From integration to the separation of play and learning
The purpose of the paper is to discuss the consequences that the learning agenda has had on the everyday practices in daycare institutions for children between 0-6 years in Denmark. The theoretical framework is primarily drawn from Basil Bernstein’s sociology of education and Henri Lefebvre´s theory of everyday life and rhythm analysis. The empirical data consists of four weeks of fieldwork in two daycare institutions. That includes observations during whole days, interviews with all members of staff and workshops in which critical reflections on everyday practices were encouraged along with (re)formulations of other visions for daycare than those that characterize the neoliberal agenda. Using the theoretical concepts from Basil Bernstein, we discuss how there has been a transformation from invisible to more visible pedagogies which can be accounted for with a stronger classification of formal leaning activities, causing a separation and hierarchization of learning activities and other everyday activities such as routines, care work etc. Also a transformation towards a stronger framing of learning activities with reduced possibilities to create social and rhythmic qualities in the children’s everyday life in daycare seems to emerge. In Denmark, where the full coverage of children in professional daycare to a large degree has been accomplished, the recontextualisaion of transnational policies on ECEC takes on a particular form. Thus, it is the learning aspect of these policies that has had a tremendous impact. Even though the transnational policies stress the Nordic tradition of integration between play and learning, the recontextualisation of these policies in Denmark seems to have resulted in an actual separation or dichotomization. The Danish daycare institutions have traditionally been inspired by the pedagogical philosophies of Montessori, Fröbel, Rousseau etc. if not always in practice then as central frames of reference. This has meant a strong orientation toward pedagogical ideologies of self-regulation, democracy etc. The discovery models of learning in which the central task of the professionals is to establish a good learning environment in which the child can develop its “inner” potentials have often built on these philosophical ideas. Now, however, the focus on learning along with increased demands of accountability have resulted in an increased use of instruction modes of teaching in which the activities are clearly regulated by the social educators. Yet the traditional frames of references can still be observed as guiding the practice of the social educators in the everyday routines of daycare institutions. In the paper we will discuss how the social educators encourage children’s learning in different settings – in a formal leaning situation and in an everyday routine. The paper contributes to the debate about “schoolification” of daycare and to the academic discussions of the consequences of neoliberal regulations of daycare institutions. It also contributes to the political debate about the special qualities of daycare institutions as “unique thirds”, and how the integration between play and learning, which is a quality stressed in the policies, is an integration that is threatened in practice.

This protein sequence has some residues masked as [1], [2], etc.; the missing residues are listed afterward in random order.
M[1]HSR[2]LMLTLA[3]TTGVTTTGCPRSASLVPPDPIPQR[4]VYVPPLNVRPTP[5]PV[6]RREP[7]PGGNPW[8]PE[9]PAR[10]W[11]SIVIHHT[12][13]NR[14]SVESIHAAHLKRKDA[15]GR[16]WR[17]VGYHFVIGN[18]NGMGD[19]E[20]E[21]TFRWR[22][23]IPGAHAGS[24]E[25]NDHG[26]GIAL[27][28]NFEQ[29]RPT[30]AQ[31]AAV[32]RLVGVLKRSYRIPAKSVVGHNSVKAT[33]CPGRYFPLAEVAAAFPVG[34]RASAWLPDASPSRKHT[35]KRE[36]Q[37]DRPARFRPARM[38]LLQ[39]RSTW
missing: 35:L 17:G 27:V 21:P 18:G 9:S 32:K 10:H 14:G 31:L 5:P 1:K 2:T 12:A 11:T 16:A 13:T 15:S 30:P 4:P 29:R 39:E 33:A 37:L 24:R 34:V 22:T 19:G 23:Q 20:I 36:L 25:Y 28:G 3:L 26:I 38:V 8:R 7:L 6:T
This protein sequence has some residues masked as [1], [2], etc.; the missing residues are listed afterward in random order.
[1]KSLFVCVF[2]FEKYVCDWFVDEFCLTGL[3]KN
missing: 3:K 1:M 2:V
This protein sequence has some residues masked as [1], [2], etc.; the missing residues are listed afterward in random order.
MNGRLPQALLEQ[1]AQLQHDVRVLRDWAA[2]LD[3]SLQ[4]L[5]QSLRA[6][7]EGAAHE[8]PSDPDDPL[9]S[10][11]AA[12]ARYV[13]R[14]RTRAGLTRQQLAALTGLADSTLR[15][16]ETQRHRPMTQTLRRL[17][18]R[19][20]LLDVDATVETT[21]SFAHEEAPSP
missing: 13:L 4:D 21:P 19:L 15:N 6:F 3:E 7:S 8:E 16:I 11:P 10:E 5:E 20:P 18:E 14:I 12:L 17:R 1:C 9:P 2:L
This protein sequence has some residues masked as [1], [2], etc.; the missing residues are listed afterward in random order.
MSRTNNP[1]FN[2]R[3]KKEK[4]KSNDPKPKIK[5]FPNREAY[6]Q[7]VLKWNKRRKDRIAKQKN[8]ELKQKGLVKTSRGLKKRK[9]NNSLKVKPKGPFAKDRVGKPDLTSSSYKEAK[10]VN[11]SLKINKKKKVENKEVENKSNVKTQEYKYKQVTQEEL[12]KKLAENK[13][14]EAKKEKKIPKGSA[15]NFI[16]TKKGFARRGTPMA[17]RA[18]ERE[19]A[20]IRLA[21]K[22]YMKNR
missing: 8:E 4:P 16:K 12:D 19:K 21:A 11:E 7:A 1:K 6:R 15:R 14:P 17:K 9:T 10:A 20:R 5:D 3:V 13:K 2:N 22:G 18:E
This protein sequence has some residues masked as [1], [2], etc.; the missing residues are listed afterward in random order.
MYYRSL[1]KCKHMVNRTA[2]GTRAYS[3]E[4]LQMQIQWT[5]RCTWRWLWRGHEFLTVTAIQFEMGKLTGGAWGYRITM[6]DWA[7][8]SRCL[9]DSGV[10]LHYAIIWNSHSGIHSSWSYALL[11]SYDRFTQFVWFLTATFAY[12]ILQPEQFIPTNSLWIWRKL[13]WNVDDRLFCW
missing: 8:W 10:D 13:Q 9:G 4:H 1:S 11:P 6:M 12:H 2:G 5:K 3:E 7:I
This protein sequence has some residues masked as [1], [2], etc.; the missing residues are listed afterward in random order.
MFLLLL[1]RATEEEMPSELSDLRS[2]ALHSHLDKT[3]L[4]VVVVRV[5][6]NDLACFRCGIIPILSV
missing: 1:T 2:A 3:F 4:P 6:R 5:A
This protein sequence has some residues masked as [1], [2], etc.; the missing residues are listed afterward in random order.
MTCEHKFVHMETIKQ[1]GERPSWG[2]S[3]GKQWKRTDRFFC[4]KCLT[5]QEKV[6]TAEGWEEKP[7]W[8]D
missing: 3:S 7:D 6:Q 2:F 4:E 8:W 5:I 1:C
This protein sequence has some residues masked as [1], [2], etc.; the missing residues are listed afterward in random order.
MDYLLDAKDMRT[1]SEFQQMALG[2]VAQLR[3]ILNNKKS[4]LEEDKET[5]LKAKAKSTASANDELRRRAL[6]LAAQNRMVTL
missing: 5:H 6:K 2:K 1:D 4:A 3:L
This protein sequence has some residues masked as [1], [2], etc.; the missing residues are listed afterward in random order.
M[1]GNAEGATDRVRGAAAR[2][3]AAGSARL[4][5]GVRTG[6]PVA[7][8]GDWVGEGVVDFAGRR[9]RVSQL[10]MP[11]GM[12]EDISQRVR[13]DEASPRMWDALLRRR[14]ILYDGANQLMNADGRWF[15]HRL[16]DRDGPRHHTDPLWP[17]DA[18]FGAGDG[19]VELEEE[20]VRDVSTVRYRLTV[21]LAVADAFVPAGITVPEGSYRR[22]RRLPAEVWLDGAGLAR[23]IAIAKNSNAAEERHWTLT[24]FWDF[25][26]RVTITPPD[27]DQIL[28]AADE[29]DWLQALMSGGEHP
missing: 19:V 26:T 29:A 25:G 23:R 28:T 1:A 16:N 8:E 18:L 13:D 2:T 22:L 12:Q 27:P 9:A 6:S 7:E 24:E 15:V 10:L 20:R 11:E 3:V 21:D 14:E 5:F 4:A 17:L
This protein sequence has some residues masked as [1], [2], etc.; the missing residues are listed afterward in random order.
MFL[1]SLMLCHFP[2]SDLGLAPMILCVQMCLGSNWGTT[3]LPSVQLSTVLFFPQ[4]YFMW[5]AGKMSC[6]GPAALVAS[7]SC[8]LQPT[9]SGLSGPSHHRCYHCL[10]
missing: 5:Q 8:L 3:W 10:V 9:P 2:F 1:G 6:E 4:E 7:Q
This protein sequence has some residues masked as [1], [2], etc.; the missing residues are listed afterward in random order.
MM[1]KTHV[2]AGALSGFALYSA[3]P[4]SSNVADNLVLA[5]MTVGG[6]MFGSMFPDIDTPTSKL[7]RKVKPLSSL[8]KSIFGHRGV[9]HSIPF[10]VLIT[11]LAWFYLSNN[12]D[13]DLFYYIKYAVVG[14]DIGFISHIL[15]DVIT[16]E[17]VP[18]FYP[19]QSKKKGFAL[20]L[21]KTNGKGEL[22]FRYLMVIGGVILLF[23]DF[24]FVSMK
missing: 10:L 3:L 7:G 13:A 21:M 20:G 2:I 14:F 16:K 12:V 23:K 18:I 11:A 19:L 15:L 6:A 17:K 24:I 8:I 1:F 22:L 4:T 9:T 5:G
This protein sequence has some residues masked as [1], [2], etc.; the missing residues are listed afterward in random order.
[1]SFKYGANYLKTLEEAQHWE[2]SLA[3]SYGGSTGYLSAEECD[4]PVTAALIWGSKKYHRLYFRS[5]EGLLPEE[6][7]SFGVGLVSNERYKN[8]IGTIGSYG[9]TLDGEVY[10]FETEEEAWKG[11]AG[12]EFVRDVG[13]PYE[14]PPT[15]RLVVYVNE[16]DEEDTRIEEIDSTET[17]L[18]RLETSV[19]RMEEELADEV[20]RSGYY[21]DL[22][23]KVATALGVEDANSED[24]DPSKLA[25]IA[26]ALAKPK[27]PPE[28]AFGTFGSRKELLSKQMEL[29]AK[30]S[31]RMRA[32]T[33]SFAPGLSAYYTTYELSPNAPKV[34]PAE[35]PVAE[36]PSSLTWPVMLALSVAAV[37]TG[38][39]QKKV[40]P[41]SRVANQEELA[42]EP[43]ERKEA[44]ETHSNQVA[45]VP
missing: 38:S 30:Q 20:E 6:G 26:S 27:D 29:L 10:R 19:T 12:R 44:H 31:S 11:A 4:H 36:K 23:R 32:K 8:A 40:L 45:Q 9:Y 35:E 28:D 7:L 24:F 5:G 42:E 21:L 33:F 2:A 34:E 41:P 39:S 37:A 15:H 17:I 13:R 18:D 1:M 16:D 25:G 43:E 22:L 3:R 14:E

day care centres; neoliberalism; recontextualization